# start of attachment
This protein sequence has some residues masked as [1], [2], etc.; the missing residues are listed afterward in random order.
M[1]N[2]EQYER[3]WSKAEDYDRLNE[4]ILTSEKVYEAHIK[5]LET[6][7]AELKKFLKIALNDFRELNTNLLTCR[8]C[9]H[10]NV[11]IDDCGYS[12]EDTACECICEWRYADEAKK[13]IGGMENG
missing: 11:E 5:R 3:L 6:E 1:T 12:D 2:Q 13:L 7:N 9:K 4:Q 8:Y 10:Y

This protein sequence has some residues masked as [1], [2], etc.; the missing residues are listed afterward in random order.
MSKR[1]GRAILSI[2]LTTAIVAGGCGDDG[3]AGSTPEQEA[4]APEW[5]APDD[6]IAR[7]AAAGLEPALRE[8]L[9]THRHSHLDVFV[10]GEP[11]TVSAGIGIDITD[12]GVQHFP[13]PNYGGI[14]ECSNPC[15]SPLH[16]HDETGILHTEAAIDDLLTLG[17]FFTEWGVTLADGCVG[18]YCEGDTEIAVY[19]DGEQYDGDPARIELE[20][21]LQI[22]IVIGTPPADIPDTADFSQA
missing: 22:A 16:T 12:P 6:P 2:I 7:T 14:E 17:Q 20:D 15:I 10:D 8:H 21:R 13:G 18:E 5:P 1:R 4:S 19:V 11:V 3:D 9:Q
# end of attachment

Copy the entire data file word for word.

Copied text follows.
This protein sequence has some residues masked as [1], [2], etc.; the missing residues are listed afterward in random order.
M[1]N[2]EQYER[3]WSKAEDYDRLNE[4]ILTSEKVYEAHIK[5]LET[6][7]AELKKFLKIALNDFRELNTNLLTCR[8]C[9]H[10]NV[11]IDDCGYS[12]EDTACECICEWRYADEAKK[13]IGGMENG
missing: 11:E 5:R 3:L 6:E 1:T 12:D 2:Q 13:L 7:N 9:K 4:Q 8:Y 10:Y

This protein sequence has some residues masked as [1], [2], etc.; the missing residues are listed afterward in random order.
MSKR[1]GRAILSI[2]LTTAIVAGGCGDDG[3]AGSTPEQEA[4]APEW[5]APDD[6]IAR[7]AAAGLEPALRE[8]L[9]THRHSHLDVFV[10]GEP[11]TVSAGIGIDITD[12]GVQHFP[13]PNYGGI[14]ECSNPC[15]SPLH[16]HDETGILHTEAAIDDLLTLG[17]FFTEWGVTLADGCVG[18]YCEGDTEIAVY[19]DGEQYDGDPARIELE[20][21]LQI[22]IVIGTPPADIPDTADFSQA
missing: 22:A 16:T 12:P 6:P 2:I 7:T 14:E 17:Q 20:D 15:I 10:D 8:H 21:R 13:G 18:E 5:P 1:R 4:S 19:V 11:V 3:D 9:Q